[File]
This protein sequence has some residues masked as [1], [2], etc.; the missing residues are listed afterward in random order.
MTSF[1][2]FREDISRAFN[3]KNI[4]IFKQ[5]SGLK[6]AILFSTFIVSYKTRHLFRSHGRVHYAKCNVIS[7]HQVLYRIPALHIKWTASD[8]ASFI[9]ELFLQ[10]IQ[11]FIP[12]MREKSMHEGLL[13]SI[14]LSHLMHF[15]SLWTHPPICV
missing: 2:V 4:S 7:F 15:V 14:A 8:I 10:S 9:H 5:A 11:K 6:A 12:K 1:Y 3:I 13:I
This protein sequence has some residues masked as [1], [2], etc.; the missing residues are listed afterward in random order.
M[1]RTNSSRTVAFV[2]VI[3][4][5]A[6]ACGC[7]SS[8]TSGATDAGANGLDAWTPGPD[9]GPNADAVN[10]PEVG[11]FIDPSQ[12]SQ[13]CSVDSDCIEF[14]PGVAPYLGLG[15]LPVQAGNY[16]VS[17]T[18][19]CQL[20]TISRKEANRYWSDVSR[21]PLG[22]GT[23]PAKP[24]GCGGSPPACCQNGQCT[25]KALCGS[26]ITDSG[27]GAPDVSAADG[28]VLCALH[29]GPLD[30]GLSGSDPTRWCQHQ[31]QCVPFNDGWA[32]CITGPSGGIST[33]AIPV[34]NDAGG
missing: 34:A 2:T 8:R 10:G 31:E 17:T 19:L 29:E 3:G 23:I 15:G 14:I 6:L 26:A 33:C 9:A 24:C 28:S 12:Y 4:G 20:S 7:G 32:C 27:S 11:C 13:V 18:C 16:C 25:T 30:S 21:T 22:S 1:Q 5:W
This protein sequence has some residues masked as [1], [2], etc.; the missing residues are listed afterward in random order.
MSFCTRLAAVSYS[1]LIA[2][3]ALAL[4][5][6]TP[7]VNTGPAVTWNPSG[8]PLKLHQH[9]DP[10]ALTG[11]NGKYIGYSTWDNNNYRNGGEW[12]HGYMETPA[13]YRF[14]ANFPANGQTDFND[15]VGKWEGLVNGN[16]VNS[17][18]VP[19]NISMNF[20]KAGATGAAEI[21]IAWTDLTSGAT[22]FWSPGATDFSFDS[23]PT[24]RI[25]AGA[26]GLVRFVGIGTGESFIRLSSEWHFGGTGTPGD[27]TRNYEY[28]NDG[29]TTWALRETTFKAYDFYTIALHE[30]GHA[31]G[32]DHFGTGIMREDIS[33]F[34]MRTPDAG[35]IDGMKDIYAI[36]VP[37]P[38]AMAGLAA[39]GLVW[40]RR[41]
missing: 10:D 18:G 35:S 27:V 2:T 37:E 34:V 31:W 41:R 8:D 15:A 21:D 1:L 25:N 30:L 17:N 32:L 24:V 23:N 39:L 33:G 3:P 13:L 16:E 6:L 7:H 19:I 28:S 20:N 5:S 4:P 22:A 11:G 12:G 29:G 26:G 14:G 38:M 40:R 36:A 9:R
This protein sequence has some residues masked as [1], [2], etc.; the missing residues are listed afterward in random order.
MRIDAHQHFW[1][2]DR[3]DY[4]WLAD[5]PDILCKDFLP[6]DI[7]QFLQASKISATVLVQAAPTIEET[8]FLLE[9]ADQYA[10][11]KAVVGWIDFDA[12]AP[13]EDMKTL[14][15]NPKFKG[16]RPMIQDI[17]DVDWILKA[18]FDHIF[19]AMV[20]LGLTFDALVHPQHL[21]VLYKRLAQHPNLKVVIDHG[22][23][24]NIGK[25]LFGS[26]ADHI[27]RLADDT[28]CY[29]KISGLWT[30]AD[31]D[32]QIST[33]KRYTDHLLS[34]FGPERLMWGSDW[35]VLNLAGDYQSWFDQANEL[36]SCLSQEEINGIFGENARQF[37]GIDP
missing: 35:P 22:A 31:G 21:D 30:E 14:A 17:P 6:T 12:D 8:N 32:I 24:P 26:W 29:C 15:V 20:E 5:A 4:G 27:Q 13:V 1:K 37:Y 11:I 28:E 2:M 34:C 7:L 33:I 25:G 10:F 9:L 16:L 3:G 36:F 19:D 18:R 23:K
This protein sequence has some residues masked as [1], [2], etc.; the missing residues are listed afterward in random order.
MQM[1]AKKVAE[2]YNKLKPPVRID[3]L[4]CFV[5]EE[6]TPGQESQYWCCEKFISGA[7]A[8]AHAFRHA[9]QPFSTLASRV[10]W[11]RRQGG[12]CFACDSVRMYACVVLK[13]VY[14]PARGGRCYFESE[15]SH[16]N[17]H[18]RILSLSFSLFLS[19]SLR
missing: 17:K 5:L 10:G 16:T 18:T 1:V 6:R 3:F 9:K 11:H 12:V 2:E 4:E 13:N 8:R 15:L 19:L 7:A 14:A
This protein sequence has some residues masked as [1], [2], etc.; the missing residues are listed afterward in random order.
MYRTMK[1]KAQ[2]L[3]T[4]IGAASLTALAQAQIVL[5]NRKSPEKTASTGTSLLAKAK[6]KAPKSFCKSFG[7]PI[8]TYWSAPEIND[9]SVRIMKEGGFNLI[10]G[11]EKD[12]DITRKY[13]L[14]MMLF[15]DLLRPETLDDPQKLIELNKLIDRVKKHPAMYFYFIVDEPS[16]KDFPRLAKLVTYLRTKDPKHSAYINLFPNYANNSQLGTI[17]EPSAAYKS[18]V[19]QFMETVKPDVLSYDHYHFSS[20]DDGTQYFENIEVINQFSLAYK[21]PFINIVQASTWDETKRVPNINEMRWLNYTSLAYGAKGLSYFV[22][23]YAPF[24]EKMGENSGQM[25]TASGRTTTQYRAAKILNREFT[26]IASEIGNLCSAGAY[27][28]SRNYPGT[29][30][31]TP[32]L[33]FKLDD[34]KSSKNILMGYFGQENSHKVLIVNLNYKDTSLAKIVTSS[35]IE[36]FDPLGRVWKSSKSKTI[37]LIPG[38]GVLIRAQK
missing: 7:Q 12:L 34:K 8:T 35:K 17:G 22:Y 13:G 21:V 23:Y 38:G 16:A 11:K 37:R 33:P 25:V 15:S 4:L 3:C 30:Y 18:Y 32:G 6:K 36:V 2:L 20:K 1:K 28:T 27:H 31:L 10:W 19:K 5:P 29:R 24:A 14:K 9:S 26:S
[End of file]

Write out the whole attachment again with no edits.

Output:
This protein sequence has some residues masked as [1], [2], etc.; the missing residues are listed afterward in random order.
MTSF[1][2]FREDISRAFN[3]KNI[4]IFKQ[5]SGLK[6]AILFSTFIVSYKTRHLFRSHGRVHYAKCNVIS[7]HQVLYRIPALHIKWTASD[8]ASFI[9]ELFLQ[10]IQ[11]FIP[12]MREKSMHEGLL[13]SI[14]LSHLMHF[15]SLWTHPPICV
missing: 2:V 4:S 7:F 15:V 14:A 8:I 10:S 9:H 5:A 11:K 6:A 12:K 1:Y 3:I 13:I
This protein sequence has some residues masked as [1], [2], etc.; the missing residues are listed afterward in random order.
M[1]RTNSSRTVAFV[2]VI[3][4][5]A[6]ACGC[7]SS[8]TSGATDAGANGLDAWTPGPD[9]GPNADAVN[10]PEVG[11]FIDPSQ[12]SQ[13]CSVDSDCIEF[14]PGVAPYLGLG[15]LPVQAGNY[16]VS[17]T[18][19]CQL[20]TISRKEANRYWSDVSR[21]PLG[22]GT[23]PAKP[24]GCGGSPPACCQNGQCT[25]KALCGS[26]ITDSG[27]GAPDVSAADG[28]VLCALH[29]GPLD[30]GLSGSDPTRWCQHQ[31]QCVPFNDGWA[32]CITGPSGGIST[33]AIPV[34]NDAGG
missing: 34:A 2:T 8:R 10:G 31:E 17:T 19:L 29:E 3:G 23:I 15:G 14:I 6:L 26:A 33:C 9:A 24:C 28:S 12:Y 4:G 20:S 7:G 32:C 27:S 11:C 13:V 18:C 16:C 25:T 30:S 21:T 22:S 1:Q 5:W
This protein sequence has some residues masked as [1], [2], etc.; the missing residues are listed afterward in random order.
MSFCTRLAAVSYS[1]LIA[2][3]ALAL[4][5][6]TP[7]VNTGPAVTWNPSG[8]PLKLHQH[9]DP[10]ALTG[11]NGKYIGYSTWDNNNYRNGGEW[12]HGYMETPA[13]YRF[14]ANFPANGQTDFND[15]VGKWEGLVNGN[16]VNS[17][18]VP[19]NISMNF[20]KAGATGAAEI[21]IAWTDLTSGAT[22]FWSPGATDFSFDS[23]PT[24]RI[25]AGA[26]GLVRFVGIGTGESFIRLSSEWHFGGTGTPGD[27]TRNYEY[28]NDG[29]TTWALRETTFKAYDFYTIALHE[30]GHA[31]G[32]DHFGTGIMREDIS[33]F[34]MRTPDAG[35]IDGMKDIYAI[36]VP[37]P[38]AMAGLAA[39]GLVW[40]RR[41]
missing: 10:D 18:G 35:S 27:V 2:T 37:E 34:V 31:W 41:R 8:D 15:A 21:D 1:L 25:N 30:L 17:N 32:L 24:V 23:N 39:L 33:G 3:P 13:L 16:E 6:L 7:H 19:I 28:S 20:N 5:S 4:P 22:A 11:G 12:G 29:G 26:G 14:G 38:M 40:R 36:A 9:R
This protein sequence has some residues masked as [1], [2], etc.; the missing residues are listed afterward in random order.
MRIDAHQHFW[1][2]DR[3]DY[4]WLAD[5]PDILCKDFLP[6]DI[7]QFLQASKISATVLVQAAPTIEET[8]FLLE[9]ADQYA[10][11]KAVVGWIDFDA[12]AP[13]EDMKTL[14][15]NPKFKG[16]RPMIQDI[17]DVDWILKA[18]FDHIF[19]AMV[20]LGLTFDALVHPQHL[21]VLYKRLAQHPNLKVVIDHG[22][23][24]NIGK[25]LFGS[26]ADHI[27]RLADDT[28]CY[29]KISGLWT[30]AD[31]D[32]QIST[33]KRYTDHLLS[34]FGPERLMWGSDW[35]VLNLAGDYQSWFDQANEL[36]SCLSQEEINGIFGENARQF[37]GIDP
missing: 35:P 22:A 31:G 21:D 30:E 14:A 17:P 6:T 12:D 8:N 32:I 24:P 26:W 29:C 15:V 20:E 5:A 4:G 27:Q 13:V 1:K 37:Y 11:I 28:E 2:M 34:C 7:L 33:I 25:G 10:F 9:L 16:L 3:G 36:F 19:D 18:R 23:K
This protein sequence has some residues masked as [1], [2], etc.; the missing residues are listed afterward in random order.
MQM[1]AKKVAE[2]YNKLKPPVRID[3]L[4]CFV[5]EE[6]TPGQESQYWCCEKFISGA[7]A[8]AHAFRHA[9]QPFSTLASRV[10]W[11]RRQGG[12]CFACDSVRMYACVVLK[13]VY[14]PARGGRCYFESE[15]SH[16]N[17]H[18]RILSLSFSLFLS[19]SLR
missing: 17:K 5:L 10:G 16:T 18:T 1:V 6:R 3:F 9:K 11:H 12:V 2:E 4:E 13:N 8:R 15:L 19:L 7:A 14:A
This protein sequence has some residues masked as [1], [2], etc.; the missing residues are listed afterward in random order.
MYRTMK[1]KAQ[2]L[3]T[4]IGAASLTALAQAQIVL[5]NRKSPEKTASTGTSLLAKAK[6]KAPKSFCKSFG[7]PI[8]TYWSAPEIND[9]SVRIMKEGGFNLI[10]G[11]EKD[12]DITRKY[13]L[14]MMLF[15]DLLRPETLDDPQKLIELNKLIDRVKKHPAMYFYFIVDEPS[16]KDFPRLAKLVTYLRTKDPKHSAYINLFPNYANNSQLGTI[17]EPSAAYKS[18]V[19]QFMETVKPDVLSYDHYHFSS[20]DDGTQYFENIEVINQFSLAYK[21]PFINIVQASTWDETKRVPNINEMRWLNYTSLAYGAKGLSYFV[22][23]YAPF[24]EKMGENSGQM[25]TASGRTTTQYRAAKILNREFT[26]IASEIGNLCSAGAY[27][28]SRNYPGT[29][30][31]TP[32]L[33]FKLDD[34]KSSKNILMGYFGQENSHKVLIVNLNYKDTSLAKIVTSS[35]IE[36]FDPLGRVWKSSKSKTI[37]LIPG[38]GVLIRAQK
missing: 7:Q 12:L 34:K 8:T 35:K 17:G 22:Y 13:G 21:V 23:Y 38:G 16:A 11:K 37:R 33:P 25:V 15:S 4:L 3:C 30:Y 18:Y 32:G 6:K 36:V 2:L 20:K 1:K 28:T 27:H 31:L 10:W 19:K 5:P 29:R 24:A 14:K 9:S 26:S